[Top][All Lists]

[Date Prev][Date Next][Thread Prev][Thread Next][Date Index][Thread Index]

Re: [Fsuk-manchester] Ubuntu 9.10 Release Party - 30th October

From: Pete Morris
Subject: Re: [Fsuk-manchester] Ubuntu 9.10 Release Party - 30th October
Date: Mon, 19 Oct 2009 10:33:24 +0100

Let's be honest here guys, an Ubuntu launch party is more about cake than about 
politics. It's a chance for a load of rather geeky people to come together in a 
safe environment where they aren't likely to be assaulted by the football fans 
in the pub. It's a chance to wear that t-shirt you bought in good faith without 
feeling a total pillock. And mostly it's about social networking.

So with that said, lambasting such an event is a bit self-defeating, as we need 
these kinds of events to provide some welcome non-geekiness to the community. 
Whilst the event itself may not involve life changing utopian epiphanies, nor 
achieve a direct change of software licensing model, I for one prefer the taste 
of the cake than whatever the illustrious leader Stallman finds on his foot...

With free software there is a real danger of throwing the baby out with the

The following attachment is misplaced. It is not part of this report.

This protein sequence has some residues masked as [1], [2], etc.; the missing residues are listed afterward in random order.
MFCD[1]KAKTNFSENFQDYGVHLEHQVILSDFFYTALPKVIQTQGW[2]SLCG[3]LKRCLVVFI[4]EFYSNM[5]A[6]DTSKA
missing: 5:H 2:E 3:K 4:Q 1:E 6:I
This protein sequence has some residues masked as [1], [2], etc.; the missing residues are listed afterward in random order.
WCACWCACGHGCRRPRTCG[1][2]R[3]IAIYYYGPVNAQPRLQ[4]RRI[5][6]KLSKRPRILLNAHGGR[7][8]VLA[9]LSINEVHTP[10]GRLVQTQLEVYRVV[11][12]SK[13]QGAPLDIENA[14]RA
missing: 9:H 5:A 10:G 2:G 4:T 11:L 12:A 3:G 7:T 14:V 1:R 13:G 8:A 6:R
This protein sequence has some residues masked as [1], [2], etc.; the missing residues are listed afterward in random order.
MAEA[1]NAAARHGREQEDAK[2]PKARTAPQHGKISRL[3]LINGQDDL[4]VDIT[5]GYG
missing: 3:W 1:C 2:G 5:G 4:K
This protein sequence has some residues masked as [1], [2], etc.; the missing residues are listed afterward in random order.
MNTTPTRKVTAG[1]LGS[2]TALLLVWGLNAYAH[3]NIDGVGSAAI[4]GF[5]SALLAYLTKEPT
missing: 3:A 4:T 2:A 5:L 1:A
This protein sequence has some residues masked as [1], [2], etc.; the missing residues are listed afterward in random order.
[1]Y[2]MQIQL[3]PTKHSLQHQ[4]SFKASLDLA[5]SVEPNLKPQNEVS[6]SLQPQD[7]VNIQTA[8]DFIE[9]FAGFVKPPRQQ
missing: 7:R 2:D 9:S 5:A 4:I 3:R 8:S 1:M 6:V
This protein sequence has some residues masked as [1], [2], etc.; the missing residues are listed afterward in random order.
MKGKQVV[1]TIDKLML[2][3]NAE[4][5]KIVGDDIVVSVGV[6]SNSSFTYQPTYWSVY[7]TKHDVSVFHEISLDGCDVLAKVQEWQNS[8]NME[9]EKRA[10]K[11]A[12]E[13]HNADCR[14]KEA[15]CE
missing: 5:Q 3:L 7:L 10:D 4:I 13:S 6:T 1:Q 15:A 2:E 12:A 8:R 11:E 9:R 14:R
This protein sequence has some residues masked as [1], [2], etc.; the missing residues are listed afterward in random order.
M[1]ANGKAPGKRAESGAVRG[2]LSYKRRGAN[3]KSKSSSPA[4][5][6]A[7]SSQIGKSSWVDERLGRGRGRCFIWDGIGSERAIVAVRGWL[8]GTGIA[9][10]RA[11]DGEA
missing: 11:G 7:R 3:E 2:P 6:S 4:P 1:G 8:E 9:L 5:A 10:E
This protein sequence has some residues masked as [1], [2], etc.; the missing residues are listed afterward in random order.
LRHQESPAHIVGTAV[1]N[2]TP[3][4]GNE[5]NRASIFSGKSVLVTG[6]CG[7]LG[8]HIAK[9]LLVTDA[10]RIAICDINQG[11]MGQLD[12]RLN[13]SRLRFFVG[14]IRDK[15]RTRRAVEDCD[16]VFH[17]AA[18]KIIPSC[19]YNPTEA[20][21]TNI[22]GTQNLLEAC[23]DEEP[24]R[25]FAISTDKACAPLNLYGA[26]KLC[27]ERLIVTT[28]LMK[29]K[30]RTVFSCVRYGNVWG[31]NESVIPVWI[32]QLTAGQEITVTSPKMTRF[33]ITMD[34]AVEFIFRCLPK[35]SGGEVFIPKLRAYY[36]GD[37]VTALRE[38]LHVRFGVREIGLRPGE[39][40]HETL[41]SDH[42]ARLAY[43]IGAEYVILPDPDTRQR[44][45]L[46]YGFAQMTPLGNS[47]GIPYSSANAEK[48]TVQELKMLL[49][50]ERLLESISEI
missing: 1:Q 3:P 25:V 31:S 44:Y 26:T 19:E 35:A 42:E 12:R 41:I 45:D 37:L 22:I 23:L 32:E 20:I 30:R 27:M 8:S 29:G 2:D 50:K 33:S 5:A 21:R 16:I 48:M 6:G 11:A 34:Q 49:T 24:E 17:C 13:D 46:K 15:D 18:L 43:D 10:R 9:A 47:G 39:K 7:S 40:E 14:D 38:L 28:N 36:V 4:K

bathwater. Which is better, a system which is 1% free software or a system 
which is 0% free software? Even though the other 99% is fully closed and 
proprietary, the 1% is still a starting point. We should be celebrating what 
has already been achieved rather than pointing and booing at what has yet to be 
achieved. If, as Lucy says, we are totally opposed to anything which doesn't 
reach some perceived standard of perfection, then we might as well give up now 
as I suspect we'll never actually achieve that standard. Aspire yes, reach no. 
If in 15 years we still haven't got anything resembling a workable production 
release of Hurd, I can't say I hold out much hope for the immediate future.

And as has also been mentioned, very few end users will be willing to sacrifice 
functionality for theoretical philosophical freedom. What use is a totally 
'free' operating system if it doesn't actually boot and you need to give a 
presentation in 15 minutes? It's not selling out to use Ubuntu, it's about 
acknowledging that we aren't perfect ourselves as a community, and sometimes 
need to get off our high-horse and learn from those around us ... including 
proprietary code. Then, when we've learned what we need to, we can go replicate 
and introduce freedom to that market area again.

So go to the launch party, eat some cake (which I might point out, you won't 
have to pay for -- how's that for free!), and let's all have a good time rather 
than sulking over pipe-dreams.

Just my £0.02


reply via email to

[Prev in Thread] Current Thread [Next in Thread]